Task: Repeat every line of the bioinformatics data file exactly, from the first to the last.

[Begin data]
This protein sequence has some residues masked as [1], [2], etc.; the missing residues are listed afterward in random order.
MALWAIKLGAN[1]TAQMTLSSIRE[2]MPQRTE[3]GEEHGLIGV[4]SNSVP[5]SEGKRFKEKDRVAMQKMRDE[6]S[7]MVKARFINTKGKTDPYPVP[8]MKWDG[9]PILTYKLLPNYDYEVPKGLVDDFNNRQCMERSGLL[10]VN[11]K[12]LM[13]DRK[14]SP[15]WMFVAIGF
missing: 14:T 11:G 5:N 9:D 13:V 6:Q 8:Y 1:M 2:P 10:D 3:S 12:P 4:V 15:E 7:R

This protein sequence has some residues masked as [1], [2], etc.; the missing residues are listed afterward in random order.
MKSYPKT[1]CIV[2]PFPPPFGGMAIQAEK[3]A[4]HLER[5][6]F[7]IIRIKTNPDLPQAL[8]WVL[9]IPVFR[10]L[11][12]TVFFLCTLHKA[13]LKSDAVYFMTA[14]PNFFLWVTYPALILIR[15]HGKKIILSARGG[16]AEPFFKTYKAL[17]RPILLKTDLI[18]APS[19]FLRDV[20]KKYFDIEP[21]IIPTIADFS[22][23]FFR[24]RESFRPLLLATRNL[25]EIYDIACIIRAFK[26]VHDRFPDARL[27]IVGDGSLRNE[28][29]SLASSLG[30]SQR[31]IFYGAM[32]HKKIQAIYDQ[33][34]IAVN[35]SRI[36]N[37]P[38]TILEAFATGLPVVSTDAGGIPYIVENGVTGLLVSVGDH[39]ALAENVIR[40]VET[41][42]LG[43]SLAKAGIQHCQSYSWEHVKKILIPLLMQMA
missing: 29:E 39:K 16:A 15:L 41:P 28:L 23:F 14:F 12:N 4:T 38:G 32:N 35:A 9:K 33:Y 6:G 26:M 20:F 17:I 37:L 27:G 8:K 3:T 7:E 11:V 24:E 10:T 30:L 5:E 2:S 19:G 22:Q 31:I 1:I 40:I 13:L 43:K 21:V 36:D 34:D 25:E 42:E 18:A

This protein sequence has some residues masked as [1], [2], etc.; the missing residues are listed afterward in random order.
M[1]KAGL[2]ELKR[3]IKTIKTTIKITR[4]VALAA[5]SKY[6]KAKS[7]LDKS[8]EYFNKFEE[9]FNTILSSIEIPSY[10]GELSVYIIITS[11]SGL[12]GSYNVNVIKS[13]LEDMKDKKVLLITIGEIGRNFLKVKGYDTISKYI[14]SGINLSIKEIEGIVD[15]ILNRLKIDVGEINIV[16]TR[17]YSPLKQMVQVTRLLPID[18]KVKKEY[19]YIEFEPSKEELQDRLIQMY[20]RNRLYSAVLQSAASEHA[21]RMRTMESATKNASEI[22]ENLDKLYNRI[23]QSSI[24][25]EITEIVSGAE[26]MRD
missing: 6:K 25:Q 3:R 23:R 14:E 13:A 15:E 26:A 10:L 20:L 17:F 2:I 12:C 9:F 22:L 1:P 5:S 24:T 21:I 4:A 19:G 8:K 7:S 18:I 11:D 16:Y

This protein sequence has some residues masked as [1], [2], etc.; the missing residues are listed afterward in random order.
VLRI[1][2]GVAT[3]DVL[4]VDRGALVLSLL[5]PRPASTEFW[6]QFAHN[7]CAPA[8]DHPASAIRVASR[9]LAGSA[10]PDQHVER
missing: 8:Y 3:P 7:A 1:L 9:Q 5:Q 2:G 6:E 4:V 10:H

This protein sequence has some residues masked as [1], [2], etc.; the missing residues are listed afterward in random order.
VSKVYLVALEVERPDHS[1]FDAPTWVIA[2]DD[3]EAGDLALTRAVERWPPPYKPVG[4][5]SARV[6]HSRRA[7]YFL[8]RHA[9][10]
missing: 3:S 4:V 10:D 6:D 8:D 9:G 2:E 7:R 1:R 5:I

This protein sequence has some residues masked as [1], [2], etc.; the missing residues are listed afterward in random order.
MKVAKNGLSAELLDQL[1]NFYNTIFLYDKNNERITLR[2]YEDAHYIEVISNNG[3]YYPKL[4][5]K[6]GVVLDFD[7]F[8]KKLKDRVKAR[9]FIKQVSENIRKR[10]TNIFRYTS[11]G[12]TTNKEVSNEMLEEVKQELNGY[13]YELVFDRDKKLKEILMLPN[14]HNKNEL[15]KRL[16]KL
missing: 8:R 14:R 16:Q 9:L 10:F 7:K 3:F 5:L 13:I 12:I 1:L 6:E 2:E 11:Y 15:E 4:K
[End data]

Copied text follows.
This protein sequence has some residues masked as [1], [2], etc.; the missing residues are listed afterward in random order.
MALWAIKLGAN[1]TAQMTLSSIRE[2]MPQRTE[3]GEEHGLIGV[4]SNSVP[5]SEGKRFKEKDRVAMQKMRDE[6]S[7]MVKARFINTKGKTDPYPVP[8]MKWDG[9]PILTYKLLPNYDYEVPKGLVDDFNNRQCMERSGLL[10]VN[11]K[12]LM[13]DRK[14]SP[15]WMFVAIGF
missing: 14:T 11:G 5:N 9:D 13:V 6:Q 8:Y 1:M 2:P 10:D 3:S 12:P 4:V 15:E 7:R

This protein sequence has some residues masked as [1], [2], etc.; the missing residues are listed afterward in random order.
MKSYPKT[1]CIV[2]PFPPPFGGMAIQAEK[3]A[4]HLER[5][6]F[7]IIRIKTNPDLPQAL[8]WVL[9]IPVFR[10]L[11][12]TVFFLCTLHKA[13]LKSDAVYFMTA[14]PNFFLWVTYPALILIR[15]HGKKIILSARGG[16]AEPFFKTYKAL[17]RPILLKTDLI[18]APS[19]FLRDV[20]KKYFDIEP[21]IIPTIADFS[22][23]FFR[24]RESFRPLLLATRNL[25]EIYDIACIIRAFK[26]VHDRFPDARL[27]IVGDGSLRNE[28][29]SLASSLG[30]SQR[31]IFYGAM[32]HKKIQAIYDQ[33][34]IAVN[35]SRI[36]N[37]P[38]TILEAFATGLPVVSTDAGGIPYIVENGVTGLLVSVGDH[39]ALAENVIR[40]VET[41][42]LG[43]SLAKAGIQHCQSYSWEHVKKILIPLLMQMA
missing: 29:E 39:K 16:A 15:L 41:P 28:L 23:F 14:F 12:N 4:T 38:G 32:N 35:A 9:K 33:Y 6:G 26:M 20:F 17:I 37:L 27:G 8:K 3:T 7:E 11:V 24:E 10:T 30:L 5:E 2:S 19:G 22:Q 31:I 1:I 40:I 13:L 43:K 21:V 36:D 34:D 25:E 42:E 18:A

This protein sequence has some residues masked as [1], [2], etc.; the missing residues are listed afterward in random order.
M[1]KAGL[2]ELKR[3]IKTIKTTIKITR[4]VALAA[5]SKY[6]KAKS[7]LDKS[8]EYFNKFEE[9]FNTILSSIEIPSY[10]GELSVYIIITS[11]SGL[12]GSYNVNVIKS[13]LEDMKDKKVLLITIGEIGRNFLKVKGYDTISKYI[14]SGINLSIKEIEGIVD[15]ILNRLKIDVGEINIV[16]TR[17]YSPLKQMVQVTRLLPID[18]KVKKEY[19]YIEFEPSKEELQDRLIQMY[20]RNRLYSAVLQSAASEHA[21]RMRTMESATKNASEI[22]ENLDKLYNRI[23]QSSI[24][25]EITEIVSGAE[26]MRD
missing: 6:K 25:Q 3:R 23:R 14:E 13:A 15:E 26:A 10:L 20:L 17:F 2:I 12:C 9:F 22:L 1:P 5:S 24:T 21:I 4:A 19:G 8:K 7:S 18:I 11:D 16:Y

This protein sequence has some residues masked as [1], [2], etc.; the missing residues are listed afterward in random order.
VLRI[1][2]GVAT[3]DVL[4]VDRGALVLSLL[5]PRPASTEFW[6]QFAHN[7]CAPA[8]DHPASAIRVASR[9]LAGSA[10]PDQHVER
missing: 8:Y 3:P 7:A 1:L 9:Q 5:Q 2:G 6:E 4:V 10:H

This protein sequence has some residues masked as [1], [2], etc.; the missing residues are listed afterward in random order.
VSKVYLVALEVERPDHS[1]FDAPTWVIA[2]DD[3]EAGDLALTRAVERWPPPYKPVG[4][5]SARV[6]HSRRA[7]YFL[8]RHA[9][10]
missing: 3:S 4:V 10:D 6:D 8:D 9:G 2:E 7:R 1:R 5:I

This protein sequence has some residues masked as [1], [2], etc.; the missing residues are listed afterward in random order.
MKVAKNGLSAELLDQL[1]NFYNTIFLYDKNNERITLR[2]YEDAHYIEVISNNG[3]YYPKL[4][5]K[6]GVVLDFD[7]F[8]KKLKDRVKAR[9]FIKQVSENIRKR[10]TNIFRYTS[11]G[12]TTNKEVSNEMLEEVKQELNGY[13]YELVFDRDKKLKEILMLPN[14]HNKNEL[15]KRL[16]KL
missing: 8:R 14:R 16:Q 9:L 10:F 7:K 3:F 5:L 13:I 12:I 1:L 6:E 2:E 11:Y 15:E 4:K